Landscape Near Half Moon Bay (1950s), Emmy Lou Packard. Linocut with hand coloring.
Courtesy of Donald Cairns and Richmond Art Center

Emmy Lou Packard: Artist of Conscience
Exhibition: June 22 - August 20, 2022
Richmond Art Center, 2540 Barrett Avenue, Richmond, CA 94804
Gallery Hours: Wed-Sat, 10 am - 4 pm
Exhibition and events are free to the public

The new exhibition at Richmond Art Center, ‘Emmy Lou Packard: Artist of Conscience,’ is curated by Robbin Légère Henderson and Rick Tejada-Flores. The curators spoke with Richmond Progressive Alliance on Monday, June 27.

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Happy Pride from the Richmond Progressive Alliance!

Happy Pride from the Richmond Progressive Alliance!

We celebrate the beautiful and expansive LGBTQ+ community.

We honor our queer and trans ancestors who suffered from government persecution, hate crimes, HIV/AIDS, shame and social stigma. We also commemorate those who fought for liberation. We remember that Pride was born of protests against police brutality (amidst the criminalization of “same-sex” dancing), including Compton’s Cafeteria in San Francisco in 1966 and Stonewall in New York City in 1969.

We commit to resisting homophobia and transphobia in our lives and in our laws, international persecution of LGBTQ+ people, and the racism within the LGBTQ+ community.

Please enjoy this pride playlist, a compilation of songs submitted by LGBTQ+ RPA members. Listen on Spotify, or as individual YouTube links:

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Richmond Rainbow Pride Event: Infinite Pride

By Jamin Pursell

Richmond Rainbow Pride is having its 8th annual Pride event on Sunday, June 5th 2022 at noon, broadcast on Established in 2014, Richmond Rainbow Pride is a group of LGBTQIA individuals and allies who live, work and play in or near Richmond and who have come together for the collective benefit of the LGBTQIA community.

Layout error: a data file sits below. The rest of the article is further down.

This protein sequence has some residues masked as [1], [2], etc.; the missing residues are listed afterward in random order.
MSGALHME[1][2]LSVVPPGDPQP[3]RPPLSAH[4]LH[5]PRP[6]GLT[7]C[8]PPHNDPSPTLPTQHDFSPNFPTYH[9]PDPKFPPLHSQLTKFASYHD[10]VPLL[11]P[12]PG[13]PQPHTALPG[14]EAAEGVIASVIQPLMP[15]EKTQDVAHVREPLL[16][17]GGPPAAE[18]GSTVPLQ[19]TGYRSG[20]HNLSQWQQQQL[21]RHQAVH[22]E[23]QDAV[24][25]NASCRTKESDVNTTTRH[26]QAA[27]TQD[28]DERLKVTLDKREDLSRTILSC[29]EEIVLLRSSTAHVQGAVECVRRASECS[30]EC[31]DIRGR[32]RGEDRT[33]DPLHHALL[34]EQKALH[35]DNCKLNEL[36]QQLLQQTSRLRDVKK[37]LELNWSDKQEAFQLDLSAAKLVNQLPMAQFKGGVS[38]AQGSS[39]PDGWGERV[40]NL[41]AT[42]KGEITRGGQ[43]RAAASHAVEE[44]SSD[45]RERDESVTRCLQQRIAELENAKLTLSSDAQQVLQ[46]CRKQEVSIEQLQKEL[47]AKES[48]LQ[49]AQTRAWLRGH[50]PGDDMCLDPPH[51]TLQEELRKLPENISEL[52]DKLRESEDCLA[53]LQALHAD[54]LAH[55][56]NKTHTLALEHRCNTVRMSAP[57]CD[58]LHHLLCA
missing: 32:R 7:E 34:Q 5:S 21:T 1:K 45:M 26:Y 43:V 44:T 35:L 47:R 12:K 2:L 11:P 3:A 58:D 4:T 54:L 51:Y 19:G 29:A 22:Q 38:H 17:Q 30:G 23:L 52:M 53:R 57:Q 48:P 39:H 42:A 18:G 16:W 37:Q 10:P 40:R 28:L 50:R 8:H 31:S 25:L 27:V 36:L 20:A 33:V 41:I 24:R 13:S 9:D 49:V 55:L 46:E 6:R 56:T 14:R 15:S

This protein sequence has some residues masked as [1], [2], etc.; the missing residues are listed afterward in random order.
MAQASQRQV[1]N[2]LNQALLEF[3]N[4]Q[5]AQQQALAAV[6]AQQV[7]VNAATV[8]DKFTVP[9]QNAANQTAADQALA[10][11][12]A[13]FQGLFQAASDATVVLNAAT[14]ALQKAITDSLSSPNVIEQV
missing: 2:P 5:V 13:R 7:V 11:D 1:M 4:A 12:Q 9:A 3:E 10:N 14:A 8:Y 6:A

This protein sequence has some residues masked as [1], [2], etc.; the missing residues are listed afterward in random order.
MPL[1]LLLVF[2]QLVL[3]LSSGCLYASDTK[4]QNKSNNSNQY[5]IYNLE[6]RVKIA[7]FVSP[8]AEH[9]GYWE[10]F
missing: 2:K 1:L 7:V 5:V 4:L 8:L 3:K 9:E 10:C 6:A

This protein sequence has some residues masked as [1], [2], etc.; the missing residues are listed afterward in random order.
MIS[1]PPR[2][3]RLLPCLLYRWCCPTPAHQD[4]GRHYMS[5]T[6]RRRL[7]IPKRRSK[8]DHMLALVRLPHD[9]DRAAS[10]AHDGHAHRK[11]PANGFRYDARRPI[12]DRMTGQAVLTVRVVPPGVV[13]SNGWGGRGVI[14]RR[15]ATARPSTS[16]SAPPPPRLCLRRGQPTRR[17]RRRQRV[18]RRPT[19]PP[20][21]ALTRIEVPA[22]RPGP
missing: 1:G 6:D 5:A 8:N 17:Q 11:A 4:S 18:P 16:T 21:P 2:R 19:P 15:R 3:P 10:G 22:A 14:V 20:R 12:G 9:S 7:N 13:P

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Urban Tilth and The Richmond Our Power Coalition are Demanding #NoShade on our Community Health and Futures!

By Katt Ramos

North Richmond Farm

Within one month of purchasing the North Richmond Farm, Urban Tilth learned that our dreams of growing a healthy, community driven vision for positive development in North Richmond was being threatened by a new massive Panattoni Inc. project planned for the parcels on the eastern boundary of our farm. This development would severely impact the North Richmond farm as well as the youth in the nearby elementary school.

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Rosie Lee Tompkins, Richmond Quiltmaker

By Shiva Mishek

Rosie Lee Tompkins, 1985. Photo courtesy of BAMPFA.

In the mid-1980s, psychologist Eli Leon stumbled across the work of Rosie Lee Tompkins at a Marin flea market. He devoted the rest of his life to collecting her quilts. At the time of his death, Leon had amassed over 500 works by the artist, who chose to live in complete anonymity.

Rosie Lee Tompkins is the pseudonym of Effie Mae Martin Howard. The now-renowned artist was born in rural Arkansas in 1936, where she was one of fifteen children in a sharecropping family. Tompkins moved to Richmond in early adulthood, during the Great Migration of African Americans away from the Jim Crow South and into western states. She lived and worked as a nurse in Richmond until her death in 2006.